Shoresearch

Volunteer

Shoresearch

What is Shoresearch?

Shoresearch is The Wildlife Trusts’ user-friendly and fun Citizen Science project that combines exploration of the shore with scientific recording. It’s a great way to enjoy your local coast whilst recording the vast array of species and habitats that can be found there.

Shoresearch surveys were set up in the North West by Cumbria Wildlife Trust Marine Trainees in 2011 and since then we have carried out hundreds of surveys and have trained over 200 volunteers. Our marine officers provide Shoresearch training at specific events and at the start of each survey. Volunteers are welcome to come along to organised events but are also encouraged to carry out their own Shoresearch surveys whilst out on their local beaches and to send in their findings.

Shoresearch quadrat

Shoresearch quadrat

Read on to discover

Our methodology

How does it work?

We use four different survey methods. Not all are used at every survey but we always try to incorporate a walkover survey which is the best fun!

Walkover survey

A targeted, informal search of the shore from the lower shore heading towards the upper shore, with each person recording details of any species that they find within their designated zone. All findings are recorded. (You can carry out one of these yourself, please see details further down this page!)

A wealth of intertidal species has been discovered across the UK from people simply walking over the shore and having their curiosity sparked by something unusual that they have spotted as they go by. Walkover surveys are just as valuable as those involving quadrats, as they provide participants with the opportunity to explore the natural environment and to search around to discover what species live on their local shore.

Biodiversity survey

Biodiversity surveys are based on more traditional methods of data collection for intertidal areas and therefore, produce a more comprehensive species list for the site. Using a tape measure, and walking from the low water to the high water mark, a transect is created, along which we randomly place quadrats. All habitats and species found within the quadrats are then recorded and photographed  with an estimate of their abundance.

This is carried out when monitoring over a long time scale. Repeating biodiversity surveys in the same location each year can provide you with an understanding of how species may change their distribution over time.

Sediment shore survey

If you really want to know what lives in a sandy or muddy shore, you will need to have a look at what is living down in the sediment itself. This means digging up some of the sand or mud and extracting the animals (infauna) that live inside it. It is important to remember that, despite initial appearances, many sedimentary habitats are every bit as diverse, as highly structured and as vulnerable to damage as those which have more obvious features.

As above for the biodiversity survey, a transect is created and quadrats are placed at random along its length. Features of the habitat and species found within the quadrats are then recorded and photographed. Further to this, a core sample is taken from each station and sieved to separate all fauna which is then recorded.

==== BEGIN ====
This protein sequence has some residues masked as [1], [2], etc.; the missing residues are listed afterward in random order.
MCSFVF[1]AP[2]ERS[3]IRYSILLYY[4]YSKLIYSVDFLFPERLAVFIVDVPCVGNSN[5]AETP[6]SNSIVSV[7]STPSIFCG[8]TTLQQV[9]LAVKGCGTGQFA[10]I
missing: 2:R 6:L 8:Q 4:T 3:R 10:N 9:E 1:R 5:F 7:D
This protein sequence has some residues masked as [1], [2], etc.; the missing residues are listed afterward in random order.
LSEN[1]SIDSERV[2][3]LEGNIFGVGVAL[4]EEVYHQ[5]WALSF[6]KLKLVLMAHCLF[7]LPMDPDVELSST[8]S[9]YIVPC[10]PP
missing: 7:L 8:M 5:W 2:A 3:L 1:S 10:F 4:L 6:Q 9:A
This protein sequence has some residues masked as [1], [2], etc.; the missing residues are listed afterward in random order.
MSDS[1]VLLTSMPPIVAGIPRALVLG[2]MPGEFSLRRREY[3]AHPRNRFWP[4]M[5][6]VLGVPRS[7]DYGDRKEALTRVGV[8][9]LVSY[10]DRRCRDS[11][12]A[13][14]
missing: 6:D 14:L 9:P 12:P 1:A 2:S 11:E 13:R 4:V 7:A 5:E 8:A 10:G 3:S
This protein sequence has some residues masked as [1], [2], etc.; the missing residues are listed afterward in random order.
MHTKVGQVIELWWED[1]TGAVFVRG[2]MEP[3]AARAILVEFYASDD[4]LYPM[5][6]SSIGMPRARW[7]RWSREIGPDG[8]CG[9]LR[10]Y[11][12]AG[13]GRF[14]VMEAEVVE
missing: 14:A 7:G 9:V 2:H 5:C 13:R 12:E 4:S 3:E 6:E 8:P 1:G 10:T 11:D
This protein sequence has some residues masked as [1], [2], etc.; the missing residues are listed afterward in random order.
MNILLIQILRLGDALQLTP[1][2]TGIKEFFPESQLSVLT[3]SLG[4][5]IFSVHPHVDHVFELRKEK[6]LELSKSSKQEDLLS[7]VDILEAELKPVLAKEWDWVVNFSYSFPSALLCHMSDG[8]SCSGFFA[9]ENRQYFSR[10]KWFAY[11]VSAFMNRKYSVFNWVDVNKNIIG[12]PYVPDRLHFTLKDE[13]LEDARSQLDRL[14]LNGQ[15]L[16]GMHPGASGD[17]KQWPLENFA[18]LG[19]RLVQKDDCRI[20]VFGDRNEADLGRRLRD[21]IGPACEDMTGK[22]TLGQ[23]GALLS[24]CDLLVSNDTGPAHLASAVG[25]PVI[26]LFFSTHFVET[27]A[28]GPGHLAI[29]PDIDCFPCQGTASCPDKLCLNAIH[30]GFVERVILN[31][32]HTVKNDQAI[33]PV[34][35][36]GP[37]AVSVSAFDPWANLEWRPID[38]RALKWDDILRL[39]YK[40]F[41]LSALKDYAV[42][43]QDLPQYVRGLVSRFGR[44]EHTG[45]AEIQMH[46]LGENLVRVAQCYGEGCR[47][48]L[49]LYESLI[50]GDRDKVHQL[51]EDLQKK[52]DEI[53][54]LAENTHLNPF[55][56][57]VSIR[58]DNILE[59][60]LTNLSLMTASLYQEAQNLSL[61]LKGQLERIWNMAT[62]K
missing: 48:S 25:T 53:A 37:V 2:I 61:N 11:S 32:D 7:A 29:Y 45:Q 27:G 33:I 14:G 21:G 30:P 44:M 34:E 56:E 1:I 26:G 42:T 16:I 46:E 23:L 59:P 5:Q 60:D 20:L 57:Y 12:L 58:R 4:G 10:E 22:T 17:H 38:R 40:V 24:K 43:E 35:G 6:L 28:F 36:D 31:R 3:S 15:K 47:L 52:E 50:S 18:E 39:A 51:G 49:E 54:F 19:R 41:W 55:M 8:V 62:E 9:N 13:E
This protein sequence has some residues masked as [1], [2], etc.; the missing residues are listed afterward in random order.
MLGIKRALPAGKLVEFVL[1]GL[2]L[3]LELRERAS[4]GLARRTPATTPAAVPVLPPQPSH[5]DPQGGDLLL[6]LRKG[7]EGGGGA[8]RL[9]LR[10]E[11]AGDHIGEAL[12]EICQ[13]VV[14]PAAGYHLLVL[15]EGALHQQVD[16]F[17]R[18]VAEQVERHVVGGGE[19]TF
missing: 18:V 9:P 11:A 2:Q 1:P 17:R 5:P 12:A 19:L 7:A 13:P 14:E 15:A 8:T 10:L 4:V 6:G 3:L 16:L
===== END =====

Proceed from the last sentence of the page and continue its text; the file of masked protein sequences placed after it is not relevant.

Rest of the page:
Timed species search

A twenty minute search of an area of rocky shore looking for a small number of key species, using photo cards of rare and protected species, invasive non-native species and climate change indicator species. This method creates useful, comparable data. (submitted to the Marine Biological Association's Shore Thing project).

Further information

 

 

What happens to the data?

All the records gathered by Shoresearch volunteers are sent to the relevant Local Record Centres:

RECORD

Merseyside Biobank

Lancashire Environment Record Network (LERN)

Cumbria Biodiversity Data Centre (CBDC) 

This valuable data not only builds our knowledge of the marine environment but can also be used to inform conservation decisions at both local and national levels. It helps us monitor change on our shores and provides biological information to counter potential threats to the marine and coastal environment.

For example, this data has been particularly useful as ecological evidence for the Marine Conservation Zone designation process in England and Wales and will be vital in monitoring these areas in future. It may also be used to inform marine planning decisions on proposed offshore development and any other projects that could potentially affect the marine environment.

Who can take part?

Anyone and everyone. 

If you are keen to learn and happy to give up a few hours of your time you are very welcome. Prior knowledge of marine life is not necessary, but it is still great for those that do already have a good level of knowledge.

The shore can be slippery and hard to access so you do need to be fit and mobile to take part. We also ask that under 18s are accompanied by an adult.

Carry out your own Shoresearch Survey

Whenever you are out on the shore it is easy to do your own Shoresearch. Just print out our walkover survey form and take it with you. 

Remember to send your findings to your local record centre (details above) and.... 

Have fun Shoresearching! 

Shoresearch walkover survey NW

SACFOR scale NW